Facilities at Ynysangharad Park were improved with the help of the-then Taff Ely Council, new changing rooms were built, floodlights installed into the ground to allow the playing of games at night. This coupled with a sixth place finish in Division Two was enough, due to the reorganisation of the Welsh League following the birth of the League of Wales/Welsh Premier League enough to afford Pontypridd Town membership at the highest tier of the Welsh Football League in Division One.
A third place finish in Division One of the Welsh League in 1992/93 saw the club come within a handful of points of gaining promotion to what we now know as the Welsh Premier League. Gradually declining league positions in the following three years eventually lead to relegation from Division One in the 1995/96 season after a seven point deduction at the end of the season for fielding an ineligible player.
This season wasn’t all bad news for Pontypridd Town however as they went on a spectacular run in the Welsh Cup, much like their ancestors Pontypridd Dragons. Eventually they went out at the quarter final stage, losing to eventual winners Llansantffraid Town, a Welsh Premier League side who would eventually merge with Total Network Solutions to form the club who have dominated proceedings in the Welsh pyramid for the last ten years or so, The New Saints.
The club steadily fell down the pyramid before falling back into Division Three of the Welsh League around the turn of the Millennium. They rose to Division One again in the following years before financial problems lead to the club falling back down to Division Three just as quickly as they rose.
Talks of a possible merger with nearby South Wales Alliance club Treforest eventually broke down and the club looked doomed for a while before local businessman Phil Gibb stepped in to rescue the club and place them on safe financial footing.
The recent history of the club has been largely more positive than it has negative. The 2010-11 and 2012-13 seasons saw The Dragons miss out on promotion to Division Two by goal difference alone.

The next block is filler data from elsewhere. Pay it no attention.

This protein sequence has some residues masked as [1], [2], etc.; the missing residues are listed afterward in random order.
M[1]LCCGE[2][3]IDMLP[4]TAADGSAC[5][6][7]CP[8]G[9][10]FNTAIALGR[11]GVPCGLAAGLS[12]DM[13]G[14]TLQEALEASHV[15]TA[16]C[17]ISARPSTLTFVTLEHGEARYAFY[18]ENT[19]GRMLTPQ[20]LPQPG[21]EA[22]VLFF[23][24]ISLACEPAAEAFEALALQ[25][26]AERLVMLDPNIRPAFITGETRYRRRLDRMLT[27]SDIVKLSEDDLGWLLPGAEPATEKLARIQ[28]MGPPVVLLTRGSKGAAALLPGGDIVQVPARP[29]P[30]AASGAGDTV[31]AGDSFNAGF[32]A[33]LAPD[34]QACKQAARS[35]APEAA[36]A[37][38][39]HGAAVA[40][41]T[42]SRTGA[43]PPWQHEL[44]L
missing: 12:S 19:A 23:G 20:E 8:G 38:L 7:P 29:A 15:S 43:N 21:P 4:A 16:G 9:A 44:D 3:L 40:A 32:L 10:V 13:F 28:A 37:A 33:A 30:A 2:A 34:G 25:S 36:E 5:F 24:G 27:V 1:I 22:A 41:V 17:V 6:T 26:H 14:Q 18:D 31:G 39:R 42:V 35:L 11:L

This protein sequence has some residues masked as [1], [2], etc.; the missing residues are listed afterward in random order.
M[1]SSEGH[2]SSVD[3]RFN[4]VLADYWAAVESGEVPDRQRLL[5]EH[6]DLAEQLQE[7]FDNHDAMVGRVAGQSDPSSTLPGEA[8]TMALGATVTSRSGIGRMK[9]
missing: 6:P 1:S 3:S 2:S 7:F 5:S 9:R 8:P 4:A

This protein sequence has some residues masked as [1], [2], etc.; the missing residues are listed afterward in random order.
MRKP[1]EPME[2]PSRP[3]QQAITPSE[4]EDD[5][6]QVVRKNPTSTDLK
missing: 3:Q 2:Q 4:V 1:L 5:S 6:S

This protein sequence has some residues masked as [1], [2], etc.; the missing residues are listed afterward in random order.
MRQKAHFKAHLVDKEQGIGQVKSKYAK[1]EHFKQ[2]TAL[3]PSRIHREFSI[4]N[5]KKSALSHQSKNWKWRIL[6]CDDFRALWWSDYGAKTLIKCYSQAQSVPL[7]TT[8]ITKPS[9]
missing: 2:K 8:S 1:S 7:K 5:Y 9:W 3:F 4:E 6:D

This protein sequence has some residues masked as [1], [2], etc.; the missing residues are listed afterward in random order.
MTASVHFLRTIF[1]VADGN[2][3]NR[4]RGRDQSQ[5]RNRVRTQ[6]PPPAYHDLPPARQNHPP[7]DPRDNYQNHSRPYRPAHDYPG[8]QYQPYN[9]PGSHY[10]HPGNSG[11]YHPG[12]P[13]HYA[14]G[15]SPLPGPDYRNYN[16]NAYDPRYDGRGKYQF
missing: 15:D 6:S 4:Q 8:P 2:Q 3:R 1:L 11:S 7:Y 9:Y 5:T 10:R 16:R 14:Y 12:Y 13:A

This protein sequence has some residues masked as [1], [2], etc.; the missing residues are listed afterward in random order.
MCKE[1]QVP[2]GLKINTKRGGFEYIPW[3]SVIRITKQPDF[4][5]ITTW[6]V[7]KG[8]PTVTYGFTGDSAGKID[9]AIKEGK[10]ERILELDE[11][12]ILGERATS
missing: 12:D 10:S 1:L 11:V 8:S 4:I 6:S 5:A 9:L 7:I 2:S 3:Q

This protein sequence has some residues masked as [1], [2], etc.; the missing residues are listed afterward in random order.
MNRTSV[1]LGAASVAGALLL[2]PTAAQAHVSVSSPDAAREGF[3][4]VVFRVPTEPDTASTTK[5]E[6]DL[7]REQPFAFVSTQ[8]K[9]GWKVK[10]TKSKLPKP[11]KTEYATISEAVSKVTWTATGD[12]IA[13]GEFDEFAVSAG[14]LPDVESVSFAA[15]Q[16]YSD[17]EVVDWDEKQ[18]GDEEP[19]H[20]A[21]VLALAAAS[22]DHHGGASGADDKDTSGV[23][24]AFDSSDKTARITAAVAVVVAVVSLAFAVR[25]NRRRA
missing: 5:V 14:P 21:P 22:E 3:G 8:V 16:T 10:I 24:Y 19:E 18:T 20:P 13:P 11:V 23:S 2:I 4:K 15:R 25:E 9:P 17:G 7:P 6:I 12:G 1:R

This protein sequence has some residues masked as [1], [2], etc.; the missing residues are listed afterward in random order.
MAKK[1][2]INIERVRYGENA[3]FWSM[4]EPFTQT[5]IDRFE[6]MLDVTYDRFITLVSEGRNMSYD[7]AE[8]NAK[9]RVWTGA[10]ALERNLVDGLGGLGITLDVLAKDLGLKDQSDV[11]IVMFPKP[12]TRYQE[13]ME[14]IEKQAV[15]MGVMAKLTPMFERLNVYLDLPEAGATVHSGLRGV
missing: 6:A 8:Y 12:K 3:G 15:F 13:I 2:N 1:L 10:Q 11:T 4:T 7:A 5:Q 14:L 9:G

The 2013-14 season saw a seismic shift in the Pontypridd Town squad following the departure of the previous management team. Arriving a week before the start of the new season, Dominic Broad, his brother Damien and player/coach Sam Houldsworth were tasked with rebuilding a decimated squad in order to compete at this level when they arrived at their first training session to find they had two registered players!
The management team pulled every trick out of the hat, recruiting players they’d played with and coached at previous clubs. They also managed to link up with Pontypridd Boys & Girls Club and bring them under the umbrella of Pontypridd Town to offer the club for the very first time in its history a youth system, which would provide the club with talented young players. The fruits of which are already starting to show in the form of highly rated youngsters Owain Morgan and Jack Wheeler who have already made dents in the First Team since their arrivals at the club.
The club gained fame and notoriety in the Summer of 2014 when a cheeky request by then-manager Dominic Broad to some contacts he’d made at previous employers when he coached in Spain lead to a friendly being arranged between La Liga and Champions League giants Valencia.
The British football media, in particular DJ Colin Murray of TalkSport caught word of the planned friendly and took the idea and ran with it. The club featured heavily on the station during that Summer which lead to over 300 football fans from all over Britain heading out to Spain for three days to become honourary Pontypridd Town fans as they battled against a Valencia side packed with talent. A respectable 3-0 defeat saw the club gain plaudits from all over the football world.
After a decent season in the 2014-15 season the club finished seventh in Division Three. Truth be told, the club started the season poorly but after the turn of the new year their form was frankly superb which saw only eventual title winners Llanelli Town take more points than them in the last half of the season.